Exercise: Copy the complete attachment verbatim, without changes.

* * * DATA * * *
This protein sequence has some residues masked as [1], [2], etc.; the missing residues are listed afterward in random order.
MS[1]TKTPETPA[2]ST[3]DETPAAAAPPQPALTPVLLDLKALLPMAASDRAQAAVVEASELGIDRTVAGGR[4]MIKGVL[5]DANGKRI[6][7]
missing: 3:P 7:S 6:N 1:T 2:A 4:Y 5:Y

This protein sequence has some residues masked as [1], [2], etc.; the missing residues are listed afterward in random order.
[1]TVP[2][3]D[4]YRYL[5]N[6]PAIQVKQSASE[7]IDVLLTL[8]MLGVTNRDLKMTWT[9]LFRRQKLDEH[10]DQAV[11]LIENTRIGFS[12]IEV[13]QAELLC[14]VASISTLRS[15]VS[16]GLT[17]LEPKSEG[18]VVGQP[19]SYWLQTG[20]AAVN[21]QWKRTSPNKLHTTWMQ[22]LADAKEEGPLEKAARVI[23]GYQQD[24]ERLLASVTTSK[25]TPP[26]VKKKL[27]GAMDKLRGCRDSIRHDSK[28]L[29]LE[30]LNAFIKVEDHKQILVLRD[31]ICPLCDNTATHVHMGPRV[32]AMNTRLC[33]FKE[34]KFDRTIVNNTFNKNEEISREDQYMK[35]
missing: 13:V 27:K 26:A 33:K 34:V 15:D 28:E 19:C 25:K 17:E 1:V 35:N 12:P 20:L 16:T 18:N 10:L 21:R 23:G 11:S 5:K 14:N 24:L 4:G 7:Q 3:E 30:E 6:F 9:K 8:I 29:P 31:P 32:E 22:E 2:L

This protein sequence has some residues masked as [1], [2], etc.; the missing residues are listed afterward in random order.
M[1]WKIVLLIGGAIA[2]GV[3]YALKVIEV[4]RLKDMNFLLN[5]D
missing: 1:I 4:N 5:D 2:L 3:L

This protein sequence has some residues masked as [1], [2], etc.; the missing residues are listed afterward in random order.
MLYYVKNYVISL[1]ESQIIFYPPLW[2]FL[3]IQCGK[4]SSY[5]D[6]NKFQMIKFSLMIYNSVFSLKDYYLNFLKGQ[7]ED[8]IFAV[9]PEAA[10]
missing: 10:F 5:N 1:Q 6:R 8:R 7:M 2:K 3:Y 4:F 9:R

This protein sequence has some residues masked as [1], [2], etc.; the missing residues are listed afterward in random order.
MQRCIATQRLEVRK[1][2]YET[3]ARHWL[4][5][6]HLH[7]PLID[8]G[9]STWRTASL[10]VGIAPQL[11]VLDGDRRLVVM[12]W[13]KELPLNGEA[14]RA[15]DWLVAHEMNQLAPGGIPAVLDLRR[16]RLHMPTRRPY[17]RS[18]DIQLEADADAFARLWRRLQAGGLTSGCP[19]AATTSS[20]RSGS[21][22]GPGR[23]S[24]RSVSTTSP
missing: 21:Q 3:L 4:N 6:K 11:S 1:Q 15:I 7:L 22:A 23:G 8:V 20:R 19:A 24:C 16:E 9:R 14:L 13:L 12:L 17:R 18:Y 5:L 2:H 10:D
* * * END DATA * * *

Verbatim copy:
This protein sequence has some residues masked as [1], [2], etc.; the missing residues are listed afterward in random order.
MS[1]TKTPETPA[2]ST[3]DETPAAAAPPQPALTPVLLDLKALLPMAASDRAQAAVVEASELGIDRTVAGGR[4]MIKGVL[5]DANGKRI[6][7]
missing: 3:P 7:S 6:N 1:T 2:A 4:Y 5:Y

This protein sequence has some residues masked as [1], [2], etc.; the missing residues are listed afterward in random order.
[1]TVP[2][3]D[4]YRYL[5]N[6]PAIQVKQSASE[7]IDVLLTL[8]MLGVTNRDLKMTWT[9]LFRRQKLDEH[10]DQAV[11]LIENTRIGFS[12]IEV[13]QAELLC[14]VASISTLRS[15]VS[16]GLT[17]LEPKSEG[18]VVGQP[19]SYWLQTG[20]AAVN[21]QWKRTSPNKLHTTWMQ[22]LADAKEEGPLEKAARVI[23]GYQQD[24]ERLLASVTTSK[25]TPP[26]VKKKL[27]GAMDKLRGCRDSIRHDSK[28]L[29]LE[30]LNAFIKVEDHKQILVLRD[31]ICPLCDNTATHVHMGPRV[32]AMNTRLC[33]FKE[34]KFDRTIVNNTFNKNEEISREDQYMK[35]
missing: 13:V 27:K 26:A 33:K 34:V 15:D 28:E 19:C 25:K 17:E 1:V 35:N 12:P 20:L 16:T 18:N 10:L 21:R 23:G 11:S 5:K 14:N 24:L 4:G 7:Q 3:E 30:E 6:F 9:K 8:I 29:P 31:P 32:E 22:E 2:L

This protein sequence has some residues masked as [1], [2], etc.; the missing residues are listed afterward in random order.
M[1]WKIVLLIGGAIA[2]GV[3]YALKVIEV[4]RLKDMNFLLN[5]D
missing: 1:I 4:N 5:D 2:L 3:L

This protein sequence has some residues masked as [1], [2], etc.; the missing residues are listed afterward in random order.
MLYYVKNYVISL[1]ESQIIFYPPLW[2]FL[3]IQCGK[4]SSY[5]D[6]NKFQMIKFSLMIYNSVFSLKDYYLNFLKGQ[7]ED[8]IFAV[9]PEAA[10]
missing: 10:F 5:N 1:Q 6:R 8:R 7:M 2:K 3:Y 4:F 9:R

This protein sequence has some residues masked as [1], [2], etc.; the missing residues are listed afterward in random order.
MQRCIATQRLEVRK[1][2]YET[3]ARHWL[4][5][6]HLH[7]PLID[8]G[9]STWRTASL[10]VGIAPQL[11]VLDGDRRLVVM[12]W[13]KELPLNGEA[14]RA[15]DWLVAHEMNQLAPGGIPAVLDLRR[16]RLHMPTRRPY[17]RS[18]DIQLEADADAFARLWRRLQAGGLTSGCP[19]AATTSS[20]RSGS[21][22]GPGR[23]S[24]RSVSTTSP
missing: 21:Q 3:L 4:N 6:K 11:S 1:Q 15:I 7:L 22:A 23:G 8:V 20:R 19:A 24:C 16:E 9:R 14:L 13:L 12:L 17:R 18:Y 5:L 2:H 10:D